As it happened, everything went well and inside the limits. There was a lovely transient but constant crowd of Saturday drinkers throughout the night. The show became special to me when a person who I hadn’t met previously called out for my track Despite the Blackout. I tried to remember how it went, but the chords and lyrics evaded me. In my anxiety, I thought that he had merely googled the band and found a song title to shout out, but when I said that we were going to play Mirrors (track one on the same album), he sang his heart out louder than myself and I knew was genuine. That made my weekend. Seriously.
We finished playing around half-twelve (it was a late show), got paid, and loaded-out, arriving back at the hotel around 2. As is usual for our Inverness shows, we went on a late night shopping expedition to the 24hour supermarket next to the hotel for crisps, juice and sweets. We had an early start the next day to drive to Glasgow for load-in at our All-Day birthday gig, so it was best to avoid the drink and get some sleep.
Unfortunately, I didn’t get much sleep because of the weather raging outside our window. Luckily though, it seemed to be moving south roughly an hour ahead of our drive. By around 1pm we were at the Old Hairdressers in Glasgow, load-in in our backline and PA for the day’s festivities. Normally, when we play shows it is only our backline that we have to provide, however, for this show we were using our own PA too in order to keep costs as low as possible. The venue was up three sets of stairs, so you can get an idea of the exercise and work-out this generated. By 3pm, we were all set up, with Gareth at the soundboard, ready for the show to start.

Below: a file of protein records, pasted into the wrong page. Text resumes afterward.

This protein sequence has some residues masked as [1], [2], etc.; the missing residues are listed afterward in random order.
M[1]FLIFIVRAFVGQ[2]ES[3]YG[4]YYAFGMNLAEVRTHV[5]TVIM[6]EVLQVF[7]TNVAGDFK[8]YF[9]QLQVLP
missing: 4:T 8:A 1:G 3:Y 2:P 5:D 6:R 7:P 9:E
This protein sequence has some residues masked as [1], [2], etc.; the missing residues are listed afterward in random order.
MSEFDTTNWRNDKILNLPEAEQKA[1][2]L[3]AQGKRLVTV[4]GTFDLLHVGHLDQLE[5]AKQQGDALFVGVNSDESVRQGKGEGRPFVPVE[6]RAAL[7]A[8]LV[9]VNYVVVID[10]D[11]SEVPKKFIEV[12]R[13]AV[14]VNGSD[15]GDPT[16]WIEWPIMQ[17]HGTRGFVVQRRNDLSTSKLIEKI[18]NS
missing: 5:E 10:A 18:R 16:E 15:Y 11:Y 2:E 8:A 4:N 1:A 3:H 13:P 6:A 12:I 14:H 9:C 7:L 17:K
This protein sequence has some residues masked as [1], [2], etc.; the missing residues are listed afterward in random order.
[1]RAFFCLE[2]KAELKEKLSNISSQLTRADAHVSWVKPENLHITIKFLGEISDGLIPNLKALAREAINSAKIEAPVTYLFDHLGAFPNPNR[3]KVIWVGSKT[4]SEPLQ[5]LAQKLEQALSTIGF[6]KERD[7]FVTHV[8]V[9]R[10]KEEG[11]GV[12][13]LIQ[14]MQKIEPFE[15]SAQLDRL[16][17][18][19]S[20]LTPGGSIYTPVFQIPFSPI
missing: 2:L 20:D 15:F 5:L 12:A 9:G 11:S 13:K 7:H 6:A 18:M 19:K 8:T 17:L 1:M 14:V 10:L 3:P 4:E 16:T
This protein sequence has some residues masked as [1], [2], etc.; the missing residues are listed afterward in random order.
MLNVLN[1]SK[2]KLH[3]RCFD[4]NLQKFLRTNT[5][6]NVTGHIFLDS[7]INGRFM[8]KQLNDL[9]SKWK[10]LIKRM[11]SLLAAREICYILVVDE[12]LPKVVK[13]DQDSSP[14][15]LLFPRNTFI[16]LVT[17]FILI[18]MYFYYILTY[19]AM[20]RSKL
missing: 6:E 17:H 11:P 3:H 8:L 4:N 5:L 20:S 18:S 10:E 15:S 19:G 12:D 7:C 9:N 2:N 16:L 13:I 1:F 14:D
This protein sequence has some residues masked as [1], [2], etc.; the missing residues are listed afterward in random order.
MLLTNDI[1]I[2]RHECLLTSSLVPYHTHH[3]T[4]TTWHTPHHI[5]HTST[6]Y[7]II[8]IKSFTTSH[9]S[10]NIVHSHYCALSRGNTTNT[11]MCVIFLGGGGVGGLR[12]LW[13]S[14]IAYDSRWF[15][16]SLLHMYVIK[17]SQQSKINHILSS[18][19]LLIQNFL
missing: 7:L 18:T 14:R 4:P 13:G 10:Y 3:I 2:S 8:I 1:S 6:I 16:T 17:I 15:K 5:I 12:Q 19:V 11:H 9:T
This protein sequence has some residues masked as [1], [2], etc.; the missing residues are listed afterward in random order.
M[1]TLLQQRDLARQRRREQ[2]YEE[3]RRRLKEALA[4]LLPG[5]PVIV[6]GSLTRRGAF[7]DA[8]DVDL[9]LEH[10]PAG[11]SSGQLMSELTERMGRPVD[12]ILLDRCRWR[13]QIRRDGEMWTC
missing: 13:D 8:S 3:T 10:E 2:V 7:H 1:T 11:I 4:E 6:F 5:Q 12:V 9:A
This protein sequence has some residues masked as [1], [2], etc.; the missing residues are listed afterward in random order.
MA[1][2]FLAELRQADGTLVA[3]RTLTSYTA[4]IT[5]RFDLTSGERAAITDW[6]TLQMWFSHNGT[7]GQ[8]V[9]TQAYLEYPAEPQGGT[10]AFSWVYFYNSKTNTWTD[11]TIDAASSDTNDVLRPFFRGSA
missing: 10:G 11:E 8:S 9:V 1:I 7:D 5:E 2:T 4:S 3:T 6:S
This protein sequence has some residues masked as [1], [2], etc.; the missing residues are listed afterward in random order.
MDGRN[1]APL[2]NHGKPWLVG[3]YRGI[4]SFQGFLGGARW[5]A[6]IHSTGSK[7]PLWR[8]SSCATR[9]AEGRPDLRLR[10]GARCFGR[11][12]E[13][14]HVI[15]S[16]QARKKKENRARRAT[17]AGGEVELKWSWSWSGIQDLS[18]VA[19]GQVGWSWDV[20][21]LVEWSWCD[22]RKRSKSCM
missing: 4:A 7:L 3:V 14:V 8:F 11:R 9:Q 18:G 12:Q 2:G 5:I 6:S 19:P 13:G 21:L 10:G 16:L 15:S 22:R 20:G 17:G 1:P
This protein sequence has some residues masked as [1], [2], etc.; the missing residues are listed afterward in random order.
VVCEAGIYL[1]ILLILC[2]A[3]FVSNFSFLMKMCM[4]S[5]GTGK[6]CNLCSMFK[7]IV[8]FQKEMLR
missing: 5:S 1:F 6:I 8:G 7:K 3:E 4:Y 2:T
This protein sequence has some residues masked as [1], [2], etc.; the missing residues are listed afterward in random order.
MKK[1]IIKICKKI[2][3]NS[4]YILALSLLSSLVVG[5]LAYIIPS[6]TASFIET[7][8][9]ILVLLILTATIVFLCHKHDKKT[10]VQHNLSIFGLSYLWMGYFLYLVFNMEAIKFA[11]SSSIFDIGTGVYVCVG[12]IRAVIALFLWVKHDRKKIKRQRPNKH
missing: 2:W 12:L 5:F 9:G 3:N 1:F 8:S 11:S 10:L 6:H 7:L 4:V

In general, the day went well and the people who made it out despite the weather seemed to have a great time. We had a cover song auction to try to raise as much cash as possible, with the winning songs being: Screamager (Therapy), The Middle (jimmy eat world) and Brown Eyed Girl (Van Morrison). We played a much more static set-list than previous nights, with a few acoustic songs here and there to try to represent the various sounds that the RFPB has had over the years. Naturally, as I usually do though, I through in some other songs just to try to keep the momentum up.
In all honesty, there were a few things during the day that pissed me off, but I’m trying my best not to dwell on them. Instead I’m focusing on the fact that we put together one of the best bills we’ve been on, saw old and new music friends play amazing sets, rebuilt bridges, raised cash for the Scottish Association for Mental Health, and didn’t fuck up anything we played (mostly). After the show, all that was left to do was to load-out the gear and PA and head home.
By 1.30am I was tucked up in my own bed, exhausted and ready to sleep like a log.
Many thanks to: Cerberus Bar, Emma (photograph extraordinaire), Stu and The Eagle Bar, Highland Park Optimist Club, Jonny Gill, Turtle Lamone, Chris Devotion, Joe McCorriston, Mark McCabe, Daniel Versus the World, Roscoe Vacant, Gareth for doing the sound at Glasgow, and everyone who came along to the shows, bought CDs and partied with us.